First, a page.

WE ALL THINK fragrance hunting is an intuitive process. But then we get to the counter and have no idea what the difference is between “eau de cologne” and “eau de toilette”. Then the questions emerge: Why are some vastly more expensive than others? What the heck are base notes and heart notes?
To help you find one that sticks, we summoned the expertise of Yann Vasnier, senior perfumer at Givaudan (the scent developers behind many of your favorite fragrances).
Here, Vasnier offers five fundamental questions a gentleman should ask himself when thinking of investing in a signature scent. Here’s what you need to know before searching for your next fragrance—which will certainly be your most compatible fragrance ever.
1. What’s the end goal?
Before you visit the department store or scent shop, Vasnier suggests first thinking about what you want in a fragrance. Is your personality more serious, and are you trying to lighten up? Maybe a light citrus scent would be more inviting. Alternatively, let’s say you want to maintain that serious edge at the office, since you’re the head honcho or on the rise. In that case, you’d be better off with a deeper scent, perhaps something anchored with spices or woods. If you at least come in knowing what you want to achieve with the scent, then that will help eliminate lots of unnecessary fragrances from consideration.
2. How long do you want the scent to last?
While shopping, you’ll see various classifications; you should know three. From least concentrated to most concentrated, they are: eau de cologne, eau de toilette, and eau de parfum. If you buy an eau de cologne, it’s not going to last as long as an eau de toilette, which won’t last as long as an eau de parfum. If something is straight “perfume,” then it’s the densest of all and might last as long as eight hours. You might notice price increases for this same reason: The more concentrated the ingredients, the higher the cost, the longer it lasts. (Or, as Vasnier puts it: “The higher you go, the longer the fragrance will wear on you.”)
3. What are you willing to pay for?
A range of factors affect a scent’s price. Among them: “[Q]ualities of ingredients used, marketing, packaging, and the fact that retailers often determine the end price,” Vasnier says. Remember: Fragrances are made from ingredients like anything else, and certain fragrance ingredients are more expensive—because of the crop’s value and prominence, or because those ingredients are labor-intensive to prepare. For instance: “Orris, the floral woody note used in both women’s and men’s fragrances, is distilled from a root which is hand-harvested and dried sometimes for multiple years.” So, orris comes with a higher price tag.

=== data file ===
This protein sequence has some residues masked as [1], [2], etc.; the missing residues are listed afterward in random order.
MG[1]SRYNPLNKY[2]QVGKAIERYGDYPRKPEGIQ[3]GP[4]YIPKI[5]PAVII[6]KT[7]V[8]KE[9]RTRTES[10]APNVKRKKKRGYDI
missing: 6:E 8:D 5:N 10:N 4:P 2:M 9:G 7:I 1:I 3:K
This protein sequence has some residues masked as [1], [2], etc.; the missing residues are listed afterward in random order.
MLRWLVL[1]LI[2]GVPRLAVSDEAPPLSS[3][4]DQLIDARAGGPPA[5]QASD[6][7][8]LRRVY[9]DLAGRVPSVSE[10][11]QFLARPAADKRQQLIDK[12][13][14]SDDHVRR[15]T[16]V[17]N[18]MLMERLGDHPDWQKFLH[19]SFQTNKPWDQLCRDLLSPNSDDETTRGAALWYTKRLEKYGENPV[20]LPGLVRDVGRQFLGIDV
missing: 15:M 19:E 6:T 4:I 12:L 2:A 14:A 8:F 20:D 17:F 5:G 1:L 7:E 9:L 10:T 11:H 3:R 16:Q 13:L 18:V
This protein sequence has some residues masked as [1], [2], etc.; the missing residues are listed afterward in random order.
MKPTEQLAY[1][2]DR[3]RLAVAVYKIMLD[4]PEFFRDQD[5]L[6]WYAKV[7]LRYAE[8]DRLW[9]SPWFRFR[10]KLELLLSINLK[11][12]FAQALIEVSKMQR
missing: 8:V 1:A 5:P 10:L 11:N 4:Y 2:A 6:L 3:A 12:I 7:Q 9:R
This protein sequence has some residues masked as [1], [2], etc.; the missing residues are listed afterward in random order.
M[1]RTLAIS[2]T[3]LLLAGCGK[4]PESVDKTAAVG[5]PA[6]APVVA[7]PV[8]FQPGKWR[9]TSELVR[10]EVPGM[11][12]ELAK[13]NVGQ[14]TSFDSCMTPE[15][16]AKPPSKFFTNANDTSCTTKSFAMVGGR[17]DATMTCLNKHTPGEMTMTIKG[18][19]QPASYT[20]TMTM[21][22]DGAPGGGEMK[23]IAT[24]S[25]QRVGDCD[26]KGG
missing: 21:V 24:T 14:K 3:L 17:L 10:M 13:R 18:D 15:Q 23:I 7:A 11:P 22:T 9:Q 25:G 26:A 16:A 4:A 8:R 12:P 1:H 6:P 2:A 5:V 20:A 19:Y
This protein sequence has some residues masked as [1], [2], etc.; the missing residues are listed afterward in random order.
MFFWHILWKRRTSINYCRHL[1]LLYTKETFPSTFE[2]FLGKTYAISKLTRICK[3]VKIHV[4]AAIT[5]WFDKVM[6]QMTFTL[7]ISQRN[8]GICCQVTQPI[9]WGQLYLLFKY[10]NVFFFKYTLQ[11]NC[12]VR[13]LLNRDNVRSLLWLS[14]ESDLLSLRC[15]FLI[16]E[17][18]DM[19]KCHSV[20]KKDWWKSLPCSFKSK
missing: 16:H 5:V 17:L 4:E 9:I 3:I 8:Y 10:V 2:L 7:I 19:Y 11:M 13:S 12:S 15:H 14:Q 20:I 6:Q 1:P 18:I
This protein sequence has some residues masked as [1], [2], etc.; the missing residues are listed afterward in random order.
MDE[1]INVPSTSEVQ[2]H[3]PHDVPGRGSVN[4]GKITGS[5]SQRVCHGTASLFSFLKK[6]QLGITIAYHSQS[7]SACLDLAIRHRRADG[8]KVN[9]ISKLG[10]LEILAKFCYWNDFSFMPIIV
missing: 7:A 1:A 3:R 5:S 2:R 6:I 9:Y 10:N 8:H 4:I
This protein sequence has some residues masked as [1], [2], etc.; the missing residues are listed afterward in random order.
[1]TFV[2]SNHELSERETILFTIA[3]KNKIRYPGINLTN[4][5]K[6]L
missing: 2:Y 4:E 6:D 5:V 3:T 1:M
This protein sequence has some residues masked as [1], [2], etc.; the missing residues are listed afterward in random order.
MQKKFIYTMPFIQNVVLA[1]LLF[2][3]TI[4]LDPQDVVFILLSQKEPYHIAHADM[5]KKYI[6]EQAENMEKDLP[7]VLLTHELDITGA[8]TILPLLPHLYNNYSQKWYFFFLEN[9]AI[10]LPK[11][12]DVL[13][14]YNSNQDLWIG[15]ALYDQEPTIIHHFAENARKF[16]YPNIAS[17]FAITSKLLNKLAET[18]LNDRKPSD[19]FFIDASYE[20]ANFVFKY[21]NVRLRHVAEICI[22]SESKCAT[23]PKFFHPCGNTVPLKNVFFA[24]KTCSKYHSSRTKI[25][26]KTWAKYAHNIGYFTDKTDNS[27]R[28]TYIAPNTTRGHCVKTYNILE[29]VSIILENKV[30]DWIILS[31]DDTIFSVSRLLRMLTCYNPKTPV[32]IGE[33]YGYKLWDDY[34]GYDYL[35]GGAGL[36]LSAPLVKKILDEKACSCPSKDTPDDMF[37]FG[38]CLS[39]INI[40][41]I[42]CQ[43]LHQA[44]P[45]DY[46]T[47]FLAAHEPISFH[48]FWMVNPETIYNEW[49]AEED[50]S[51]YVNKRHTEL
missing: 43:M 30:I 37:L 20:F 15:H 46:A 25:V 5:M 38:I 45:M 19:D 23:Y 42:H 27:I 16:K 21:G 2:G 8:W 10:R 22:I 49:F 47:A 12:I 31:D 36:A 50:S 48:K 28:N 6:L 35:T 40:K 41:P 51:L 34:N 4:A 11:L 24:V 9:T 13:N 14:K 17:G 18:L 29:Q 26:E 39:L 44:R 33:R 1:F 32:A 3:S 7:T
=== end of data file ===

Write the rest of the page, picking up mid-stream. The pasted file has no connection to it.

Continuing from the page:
4. Which scent “family” is best for you?
In order from lightest to darkest, the main scent families are:
- fougère (meaning “fern”)
- Chypre (meaning “Cyprus” and denoting scents often originating from the Middle East)
The best way to figure out which is best for you? “Keep smelling and experimenting,” Vasnier says. And if you like a few, divide them by occasion or time of the season. “Choose a light, fresh fragrance for the day or summer, or a sexier, darker feel for a winter night.” (We like spicy, musky, and woody scents for winter, from the latter end of that list.) The expert behind the fragrance counter will also help you choose which is best for you, based on your initial identification of what you want the scent to accomplish.
5. What’s the difference between top, middle, and base notes?
“Top notes are the lightest and most volatile ingredients, which you smell when you first spray it,” Vasnier says. “Middle notes”—also called heart notes—“are the main character of the fragrances. They’re often floral, like rose. Base notes are background ingredients that will make the fragrance last longer on skin.”
Pay closest attention to heart notes, Vasnier says: “They contain the signature of the fragrance, and they should get you the most compliments.”
6. How often should you replace your fragrance before it spoils?
Vasnier says this depends upon the character of the scent: “Some citrus fragrances are probably more fragile. Richer fragrances, like oriental and leather, can be kept much longer.” All fragrances should be kept in a cool, dark place to maximize their lifespan, he adds. Translucent bottles will compromise a fragrance faster than opaque ones, since the latter will invite no chemical-changing sunlight.